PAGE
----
Category: worldSource: nytSep 12th, 2022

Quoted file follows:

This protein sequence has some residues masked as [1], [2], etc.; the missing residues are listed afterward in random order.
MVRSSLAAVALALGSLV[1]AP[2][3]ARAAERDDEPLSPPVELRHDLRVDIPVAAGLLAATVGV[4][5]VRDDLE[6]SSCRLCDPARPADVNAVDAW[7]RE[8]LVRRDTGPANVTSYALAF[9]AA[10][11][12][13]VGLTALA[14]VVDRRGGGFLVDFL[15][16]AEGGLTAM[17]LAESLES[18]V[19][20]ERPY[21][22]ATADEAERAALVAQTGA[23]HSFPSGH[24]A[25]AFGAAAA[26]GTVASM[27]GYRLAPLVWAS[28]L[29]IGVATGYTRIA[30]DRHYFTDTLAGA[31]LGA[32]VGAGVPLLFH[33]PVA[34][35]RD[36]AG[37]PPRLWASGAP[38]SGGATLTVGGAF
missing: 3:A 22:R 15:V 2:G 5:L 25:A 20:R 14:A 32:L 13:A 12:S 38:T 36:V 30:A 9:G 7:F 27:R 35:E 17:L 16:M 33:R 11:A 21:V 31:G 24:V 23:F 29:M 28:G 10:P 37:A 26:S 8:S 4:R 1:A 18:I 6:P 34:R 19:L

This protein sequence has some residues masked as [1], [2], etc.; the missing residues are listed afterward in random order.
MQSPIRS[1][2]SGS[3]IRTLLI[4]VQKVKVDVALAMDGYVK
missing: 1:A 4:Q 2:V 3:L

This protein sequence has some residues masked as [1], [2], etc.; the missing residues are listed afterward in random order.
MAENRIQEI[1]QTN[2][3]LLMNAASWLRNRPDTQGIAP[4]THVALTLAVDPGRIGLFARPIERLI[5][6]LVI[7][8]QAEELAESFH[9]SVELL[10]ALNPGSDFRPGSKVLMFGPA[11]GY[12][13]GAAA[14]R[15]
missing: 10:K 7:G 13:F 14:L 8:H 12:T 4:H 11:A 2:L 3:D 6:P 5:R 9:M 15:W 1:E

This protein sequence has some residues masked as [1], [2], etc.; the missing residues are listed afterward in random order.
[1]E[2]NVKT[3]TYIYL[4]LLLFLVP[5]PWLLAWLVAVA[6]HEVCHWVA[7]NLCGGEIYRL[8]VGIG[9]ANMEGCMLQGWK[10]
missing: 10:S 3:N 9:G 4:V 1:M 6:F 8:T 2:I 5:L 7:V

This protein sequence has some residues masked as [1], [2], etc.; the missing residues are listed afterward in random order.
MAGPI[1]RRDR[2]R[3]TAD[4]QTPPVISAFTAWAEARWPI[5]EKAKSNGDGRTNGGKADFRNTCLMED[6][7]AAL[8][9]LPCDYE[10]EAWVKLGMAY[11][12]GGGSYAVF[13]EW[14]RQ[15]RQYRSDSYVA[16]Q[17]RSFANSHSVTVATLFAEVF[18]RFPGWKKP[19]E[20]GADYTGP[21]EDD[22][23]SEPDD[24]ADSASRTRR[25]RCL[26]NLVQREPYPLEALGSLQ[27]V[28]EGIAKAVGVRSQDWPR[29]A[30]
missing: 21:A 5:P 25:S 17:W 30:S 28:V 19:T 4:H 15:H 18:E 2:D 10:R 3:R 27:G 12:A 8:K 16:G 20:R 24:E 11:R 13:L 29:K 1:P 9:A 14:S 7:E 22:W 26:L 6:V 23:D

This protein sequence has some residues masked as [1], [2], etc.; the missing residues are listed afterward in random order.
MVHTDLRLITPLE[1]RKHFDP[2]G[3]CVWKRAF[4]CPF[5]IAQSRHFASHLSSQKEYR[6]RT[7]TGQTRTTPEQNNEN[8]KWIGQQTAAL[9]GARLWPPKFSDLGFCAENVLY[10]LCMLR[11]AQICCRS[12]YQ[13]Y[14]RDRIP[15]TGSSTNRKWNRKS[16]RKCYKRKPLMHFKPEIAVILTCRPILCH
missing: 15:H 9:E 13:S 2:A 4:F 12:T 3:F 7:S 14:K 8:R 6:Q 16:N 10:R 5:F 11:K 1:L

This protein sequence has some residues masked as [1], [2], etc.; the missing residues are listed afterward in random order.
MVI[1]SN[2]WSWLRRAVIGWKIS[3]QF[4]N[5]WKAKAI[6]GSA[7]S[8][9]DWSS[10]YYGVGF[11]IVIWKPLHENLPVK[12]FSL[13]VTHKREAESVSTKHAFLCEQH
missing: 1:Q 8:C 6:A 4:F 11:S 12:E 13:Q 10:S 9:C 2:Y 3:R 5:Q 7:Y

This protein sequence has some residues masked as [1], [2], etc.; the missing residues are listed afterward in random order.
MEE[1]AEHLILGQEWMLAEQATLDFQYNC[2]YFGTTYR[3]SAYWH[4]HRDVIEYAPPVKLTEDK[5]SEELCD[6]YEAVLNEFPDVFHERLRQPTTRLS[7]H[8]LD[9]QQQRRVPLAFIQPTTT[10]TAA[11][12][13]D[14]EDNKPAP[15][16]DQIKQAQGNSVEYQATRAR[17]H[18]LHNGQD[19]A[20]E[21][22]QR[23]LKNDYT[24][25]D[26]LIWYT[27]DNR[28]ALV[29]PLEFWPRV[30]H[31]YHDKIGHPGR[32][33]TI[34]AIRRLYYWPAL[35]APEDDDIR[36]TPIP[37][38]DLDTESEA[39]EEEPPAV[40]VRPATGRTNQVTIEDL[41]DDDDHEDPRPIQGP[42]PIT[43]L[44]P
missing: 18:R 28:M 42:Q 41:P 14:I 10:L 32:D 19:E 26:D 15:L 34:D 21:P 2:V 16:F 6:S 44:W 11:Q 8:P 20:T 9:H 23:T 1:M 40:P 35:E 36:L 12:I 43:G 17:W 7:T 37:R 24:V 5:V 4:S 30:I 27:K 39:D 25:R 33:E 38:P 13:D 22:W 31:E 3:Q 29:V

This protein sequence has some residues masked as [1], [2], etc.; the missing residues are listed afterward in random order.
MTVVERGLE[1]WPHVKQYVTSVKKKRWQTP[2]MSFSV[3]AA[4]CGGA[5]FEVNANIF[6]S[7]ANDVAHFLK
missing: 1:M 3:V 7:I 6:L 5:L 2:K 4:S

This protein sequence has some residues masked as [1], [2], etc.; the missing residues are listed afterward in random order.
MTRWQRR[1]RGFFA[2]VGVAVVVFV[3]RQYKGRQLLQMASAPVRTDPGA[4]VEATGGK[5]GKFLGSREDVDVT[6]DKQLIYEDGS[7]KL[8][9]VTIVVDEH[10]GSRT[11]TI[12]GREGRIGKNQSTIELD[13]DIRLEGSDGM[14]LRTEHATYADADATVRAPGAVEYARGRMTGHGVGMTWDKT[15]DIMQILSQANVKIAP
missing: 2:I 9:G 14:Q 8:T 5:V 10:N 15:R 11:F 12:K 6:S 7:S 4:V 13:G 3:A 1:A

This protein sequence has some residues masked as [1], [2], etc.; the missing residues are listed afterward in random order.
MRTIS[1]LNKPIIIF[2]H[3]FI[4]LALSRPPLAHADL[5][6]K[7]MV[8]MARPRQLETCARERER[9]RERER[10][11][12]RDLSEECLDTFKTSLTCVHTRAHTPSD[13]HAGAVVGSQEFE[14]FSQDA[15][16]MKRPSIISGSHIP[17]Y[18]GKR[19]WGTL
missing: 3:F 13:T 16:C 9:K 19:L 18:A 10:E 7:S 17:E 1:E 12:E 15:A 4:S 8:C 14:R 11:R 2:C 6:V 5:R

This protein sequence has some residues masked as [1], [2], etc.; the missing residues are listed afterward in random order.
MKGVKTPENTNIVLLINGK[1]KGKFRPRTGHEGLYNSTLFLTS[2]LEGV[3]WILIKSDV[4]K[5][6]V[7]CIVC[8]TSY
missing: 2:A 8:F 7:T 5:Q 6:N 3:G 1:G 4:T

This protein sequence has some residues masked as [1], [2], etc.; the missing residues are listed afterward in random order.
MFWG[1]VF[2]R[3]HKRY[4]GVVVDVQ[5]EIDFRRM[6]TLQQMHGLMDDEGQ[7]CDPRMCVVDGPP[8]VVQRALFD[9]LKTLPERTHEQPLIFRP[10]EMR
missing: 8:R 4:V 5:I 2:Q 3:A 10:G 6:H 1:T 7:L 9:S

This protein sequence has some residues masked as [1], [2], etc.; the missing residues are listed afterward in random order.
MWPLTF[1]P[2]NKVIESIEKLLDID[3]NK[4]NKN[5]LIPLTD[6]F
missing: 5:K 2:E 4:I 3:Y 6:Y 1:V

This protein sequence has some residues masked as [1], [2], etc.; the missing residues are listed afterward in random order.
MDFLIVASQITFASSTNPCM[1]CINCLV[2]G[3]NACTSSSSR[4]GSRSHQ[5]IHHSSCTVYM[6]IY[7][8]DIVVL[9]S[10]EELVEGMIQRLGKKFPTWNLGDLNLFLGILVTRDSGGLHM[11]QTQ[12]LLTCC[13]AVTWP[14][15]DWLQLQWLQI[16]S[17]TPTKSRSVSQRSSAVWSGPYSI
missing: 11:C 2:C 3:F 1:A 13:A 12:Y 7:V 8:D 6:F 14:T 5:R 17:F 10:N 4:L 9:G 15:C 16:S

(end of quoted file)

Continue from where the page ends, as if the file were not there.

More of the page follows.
Futures, Global Markets Rise As Europe Unleashes Energy Hyperinflation Bailout Bazooka